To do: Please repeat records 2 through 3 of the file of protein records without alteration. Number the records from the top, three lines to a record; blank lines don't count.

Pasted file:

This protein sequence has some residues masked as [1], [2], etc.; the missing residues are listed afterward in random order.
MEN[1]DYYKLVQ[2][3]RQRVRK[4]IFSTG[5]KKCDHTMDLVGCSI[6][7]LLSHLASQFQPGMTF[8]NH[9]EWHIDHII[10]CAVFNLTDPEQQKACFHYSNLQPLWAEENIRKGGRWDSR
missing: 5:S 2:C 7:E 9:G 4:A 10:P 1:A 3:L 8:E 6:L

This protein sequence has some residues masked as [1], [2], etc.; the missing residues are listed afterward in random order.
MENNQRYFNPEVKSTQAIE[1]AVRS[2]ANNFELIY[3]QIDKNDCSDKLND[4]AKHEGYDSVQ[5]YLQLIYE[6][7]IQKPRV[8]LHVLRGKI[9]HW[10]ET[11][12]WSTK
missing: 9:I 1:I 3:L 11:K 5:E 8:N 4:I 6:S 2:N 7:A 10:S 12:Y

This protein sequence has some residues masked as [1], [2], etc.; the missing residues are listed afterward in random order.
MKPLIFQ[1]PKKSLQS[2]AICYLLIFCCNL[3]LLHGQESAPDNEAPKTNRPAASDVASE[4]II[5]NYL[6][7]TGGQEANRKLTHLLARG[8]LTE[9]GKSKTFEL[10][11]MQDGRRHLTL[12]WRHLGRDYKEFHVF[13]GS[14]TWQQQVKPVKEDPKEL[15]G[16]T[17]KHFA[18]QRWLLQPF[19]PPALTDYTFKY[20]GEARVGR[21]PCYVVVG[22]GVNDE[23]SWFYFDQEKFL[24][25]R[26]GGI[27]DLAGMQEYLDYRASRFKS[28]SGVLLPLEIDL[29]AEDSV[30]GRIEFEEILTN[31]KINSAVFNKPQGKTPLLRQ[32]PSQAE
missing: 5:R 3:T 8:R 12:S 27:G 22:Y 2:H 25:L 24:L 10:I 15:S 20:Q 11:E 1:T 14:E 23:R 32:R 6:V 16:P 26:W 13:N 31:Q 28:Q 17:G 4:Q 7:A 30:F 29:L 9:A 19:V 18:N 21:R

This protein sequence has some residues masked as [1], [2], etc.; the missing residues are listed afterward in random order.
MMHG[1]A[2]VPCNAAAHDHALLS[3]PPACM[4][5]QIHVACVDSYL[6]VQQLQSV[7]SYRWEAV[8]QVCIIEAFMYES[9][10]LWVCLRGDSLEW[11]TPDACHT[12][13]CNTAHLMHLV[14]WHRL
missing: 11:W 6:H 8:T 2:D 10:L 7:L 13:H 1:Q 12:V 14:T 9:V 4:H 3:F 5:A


This protein sequence has some residues masked as [1], [2], etc.; the missing residues are listed afterward in random order.
MENNQRYFNPEVKSTQAIE[1]AVRS[2]ANNFELIY[3]QIDKNDCSDKLND[4]AKHEGYDSVQ[5]YLQLIYE[6][7]IQKPRV[8]LHVLRGKI[9]HW[10]ET[11][12]WSTK
missing: 9:I 1:I 3:L 11:K 5:E 8:N 4:I 6:S 2:N 7:A 10:S 12:Y

This protein sequence has some residues masked as [1], [2], etc.; the missing residues are listed afterward in random order.
MKPLIFQ[1]PKKSLQS[2]AICYLLIFCCNL[3]LLHGQESAPDNEAPKTNRPAASDVASE[4]II[5]NYL[6][7]TGGQEANRKLTHLLARG[8]LTE[9]GKSKTFEL[10][11]MQDGRRHLTL[12]WRHLGRDYKEFHVF[13]GS[14]TWQQQVKPVKEDPKEL[15]G[16]T[17]KHFA[18]QRWLLQPF[19]PPALTDYTFKY[20]GEARVGR[21]PCYVVVG[22]GVNDE[23]SWFYFDQEKFL[24][25]R[26]GGI[27]DLAGMQEYLDYRASRFKS[28]SGVLLPLEIDL[29]AEDSV[30]GRIEFEEILTN[31]KINSAVFNKPQGKTPLLRQ[32]PSQAE
missing: 5:R 3:T 8:R 12:S 27:G 22:Y 2:H 25:L 24:L 10:I 15:S 20:Q 11:E 1:T 14:E 23:R 32:R 6:V 16:P 26:W 13:N 31:Q 28:Q 17:G 4:Q 7:A 30:F 29:L 9:A 19:V 18:N 21:R